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‘The most vicious interference’: Azerbaijani journalists react to Pegasus revelations

22 July 2021
Illustration: Dato Parulava/OC Media.

Dozens of journalists, lawyers, political activists, and human rights activists' mobile phones appear to have been hacked by the Azerbaijani government which used Pegasus spyware to do it.

‘The social media accounts of other journalists and politicians were hacked, but the attempts on my account were in vain’, Islam Shikhali, a journalist with Radio Liberty Azerbaijan, told OC Media. ‘But the results of the current investigation show that the surveillance, the hacking and the most vicious interference in fundamental human freedoms have taken place so far.’

 On 18 July, a consortium of journalistic outlets including OCCRP, The Guardian, and The Washington Post, published a series of exposés into the Pegasus — invasive malware that allowed one to see all the contents (photos, videos, messages, etc.) of a target. Pegasus was developed by the NSO Group, an Israeli cyber-surveillance company, and sold all around the world.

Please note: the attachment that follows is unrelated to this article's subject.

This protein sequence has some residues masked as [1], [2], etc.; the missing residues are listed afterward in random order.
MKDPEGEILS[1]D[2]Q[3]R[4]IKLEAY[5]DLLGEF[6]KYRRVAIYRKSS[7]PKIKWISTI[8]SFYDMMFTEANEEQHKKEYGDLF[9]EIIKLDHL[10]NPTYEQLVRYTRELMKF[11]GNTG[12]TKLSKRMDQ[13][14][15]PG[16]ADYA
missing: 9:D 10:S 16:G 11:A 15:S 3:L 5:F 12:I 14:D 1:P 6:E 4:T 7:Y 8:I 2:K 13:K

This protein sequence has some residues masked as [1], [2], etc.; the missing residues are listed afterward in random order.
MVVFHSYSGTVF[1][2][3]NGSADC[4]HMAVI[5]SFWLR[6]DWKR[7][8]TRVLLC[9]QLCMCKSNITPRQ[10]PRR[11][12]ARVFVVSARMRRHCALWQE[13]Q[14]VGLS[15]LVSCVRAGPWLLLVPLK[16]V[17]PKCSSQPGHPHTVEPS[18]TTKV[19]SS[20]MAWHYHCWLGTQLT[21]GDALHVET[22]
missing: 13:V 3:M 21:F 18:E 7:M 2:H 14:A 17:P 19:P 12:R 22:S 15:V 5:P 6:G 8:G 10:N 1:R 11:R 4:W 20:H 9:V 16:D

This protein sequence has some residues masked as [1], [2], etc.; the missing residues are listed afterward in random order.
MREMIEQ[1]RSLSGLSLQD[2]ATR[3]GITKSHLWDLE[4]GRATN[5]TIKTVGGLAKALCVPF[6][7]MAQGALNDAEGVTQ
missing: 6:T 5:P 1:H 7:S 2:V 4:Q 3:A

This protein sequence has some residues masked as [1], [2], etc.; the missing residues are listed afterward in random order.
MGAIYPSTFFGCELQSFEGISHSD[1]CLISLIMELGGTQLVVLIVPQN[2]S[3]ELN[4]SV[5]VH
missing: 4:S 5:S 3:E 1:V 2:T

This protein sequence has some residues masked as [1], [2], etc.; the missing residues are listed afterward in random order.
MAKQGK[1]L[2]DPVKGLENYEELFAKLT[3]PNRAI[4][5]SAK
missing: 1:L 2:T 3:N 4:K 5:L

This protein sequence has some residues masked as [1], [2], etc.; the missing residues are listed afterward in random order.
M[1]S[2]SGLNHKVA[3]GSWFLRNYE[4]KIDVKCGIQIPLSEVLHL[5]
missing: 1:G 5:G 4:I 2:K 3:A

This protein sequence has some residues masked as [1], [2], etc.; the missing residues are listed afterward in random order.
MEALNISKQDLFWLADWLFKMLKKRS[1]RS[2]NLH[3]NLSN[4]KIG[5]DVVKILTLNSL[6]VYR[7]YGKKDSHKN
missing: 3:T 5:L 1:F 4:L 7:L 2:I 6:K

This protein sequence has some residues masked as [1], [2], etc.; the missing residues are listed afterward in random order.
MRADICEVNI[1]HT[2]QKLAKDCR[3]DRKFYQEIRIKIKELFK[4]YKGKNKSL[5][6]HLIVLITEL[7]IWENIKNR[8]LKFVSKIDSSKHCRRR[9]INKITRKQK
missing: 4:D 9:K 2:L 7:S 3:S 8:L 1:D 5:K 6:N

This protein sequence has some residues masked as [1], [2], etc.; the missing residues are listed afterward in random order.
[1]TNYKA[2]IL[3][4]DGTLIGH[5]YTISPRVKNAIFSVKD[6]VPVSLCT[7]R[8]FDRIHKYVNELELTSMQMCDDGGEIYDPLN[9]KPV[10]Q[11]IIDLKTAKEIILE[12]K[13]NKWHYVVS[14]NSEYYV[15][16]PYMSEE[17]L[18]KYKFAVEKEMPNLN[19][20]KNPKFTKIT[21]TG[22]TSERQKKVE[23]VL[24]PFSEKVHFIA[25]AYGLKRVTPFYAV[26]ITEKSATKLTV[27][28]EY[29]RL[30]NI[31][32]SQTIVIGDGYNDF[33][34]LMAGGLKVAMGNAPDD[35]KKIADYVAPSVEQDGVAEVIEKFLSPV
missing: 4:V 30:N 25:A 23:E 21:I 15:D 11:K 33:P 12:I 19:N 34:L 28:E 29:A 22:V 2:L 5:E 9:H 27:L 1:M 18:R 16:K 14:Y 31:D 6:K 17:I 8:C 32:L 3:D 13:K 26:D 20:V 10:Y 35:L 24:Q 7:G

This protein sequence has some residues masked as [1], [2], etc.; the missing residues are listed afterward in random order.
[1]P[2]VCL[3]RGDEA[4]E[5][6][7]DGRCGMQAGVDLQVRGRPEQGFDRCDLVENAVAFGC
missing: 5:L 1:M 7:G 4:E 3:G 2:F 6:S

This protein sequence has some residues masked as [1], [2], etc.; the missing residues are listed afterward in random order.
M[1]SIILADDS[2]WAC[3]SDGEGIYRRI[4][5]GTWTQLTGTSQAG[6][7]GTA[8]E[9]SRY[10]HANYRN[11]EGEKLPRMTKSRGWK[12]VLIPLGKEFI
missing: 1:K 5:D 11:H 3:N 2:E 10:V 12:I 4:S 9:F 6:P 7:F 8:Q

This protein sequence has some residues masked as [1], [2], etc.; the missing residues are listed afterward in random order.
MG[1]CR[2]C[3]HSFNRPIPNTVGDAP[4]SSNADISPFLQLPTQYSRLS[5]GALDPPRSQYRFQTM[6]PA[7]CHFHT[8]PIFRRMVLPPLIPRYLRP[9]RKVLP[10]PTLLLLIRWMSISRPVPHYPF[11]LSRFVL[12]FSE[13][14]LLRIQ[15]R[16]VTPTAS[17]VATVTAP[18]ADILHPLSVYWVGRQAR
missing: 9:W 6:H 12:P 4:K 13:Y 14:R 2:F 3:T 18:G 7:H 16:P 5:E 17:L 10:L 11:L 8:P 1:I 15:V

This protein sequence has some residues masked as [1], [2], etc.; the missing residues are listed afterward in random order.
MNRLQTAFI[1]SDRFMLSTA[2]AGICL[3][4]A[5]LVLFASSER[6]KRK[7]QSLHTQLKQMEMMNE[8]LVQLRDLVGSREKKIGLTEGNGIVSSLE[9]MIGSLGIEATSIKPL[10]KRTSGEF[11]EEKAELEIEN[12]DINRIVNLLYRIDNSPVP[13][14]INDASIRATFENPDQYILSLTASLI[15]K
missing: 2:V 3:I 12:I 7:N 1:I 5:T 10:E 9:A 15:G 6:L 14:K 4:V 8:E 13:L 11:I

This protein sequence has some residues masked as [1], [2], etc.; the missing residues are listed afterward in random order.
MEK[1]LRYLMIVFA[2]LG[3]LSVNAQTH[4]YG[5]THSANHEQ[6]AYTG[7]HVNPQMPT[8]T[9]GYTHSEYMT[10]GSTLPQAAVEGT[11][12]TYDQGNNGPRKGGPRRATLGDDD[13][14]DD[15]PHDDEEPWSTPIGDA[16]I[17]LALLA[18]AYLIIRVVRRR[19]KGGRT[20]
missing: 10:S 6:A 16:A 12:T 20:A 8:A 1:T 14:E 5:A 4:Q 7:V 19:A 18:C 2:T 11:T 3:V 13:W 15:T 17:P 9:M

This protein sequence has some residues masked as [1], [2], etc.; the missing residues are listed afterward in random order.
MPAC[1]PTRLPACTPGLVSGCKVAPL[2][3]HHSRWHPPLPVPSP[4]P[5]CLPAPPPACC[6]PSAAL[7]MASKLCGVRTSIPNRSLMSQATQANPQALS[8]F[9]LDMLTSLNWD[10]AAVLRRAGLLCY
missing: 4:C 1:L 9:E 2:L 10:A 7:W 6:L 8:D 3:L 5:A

According to the investigation, over 50,000 people's phones were compromised in 10 countries, including Bahrain, India, Hungary, Kazakhstan, Mexico, Morocco, Rwanda, Saudi Arabia, Togo, the United Arab Emirates, and Azerbaijan.

Over 1,000 Azerbaijani phone numbers were targeted, and 245 were identified, they included opposition activists, politicians, journalists, and their relatives. 

Journalists in Azerbaijan, already used to widespread state surveillance, were nevertheless shocked by the revelations.  

‘A journalist investigating the Pegasus program sent me a letter via WhatsApp. After reading the letter, I froze for a moment’, Aytan Farhadova, an Azerbaijani investigative journalist based in Georgia whose mobile number was on the list of targeted phones, told OC Media. Though she said she believes she was previously a victim of surveillance the scale of this made it a ‘disaster’. 

‘The detailed information said that this process was no longer like ordinary surveillance, all my personal information was in someone else’s hands’, she said. 

Imran Aliyev, an Azerbaijan-based security specialist, told OC Media that Pegasus is not likely to be a unique program. ‘Such a dangerous virus [program] is not the first and probably will not be the last’, he said, adding that ‘the myth that iOS or Android is safe has disappeared’.

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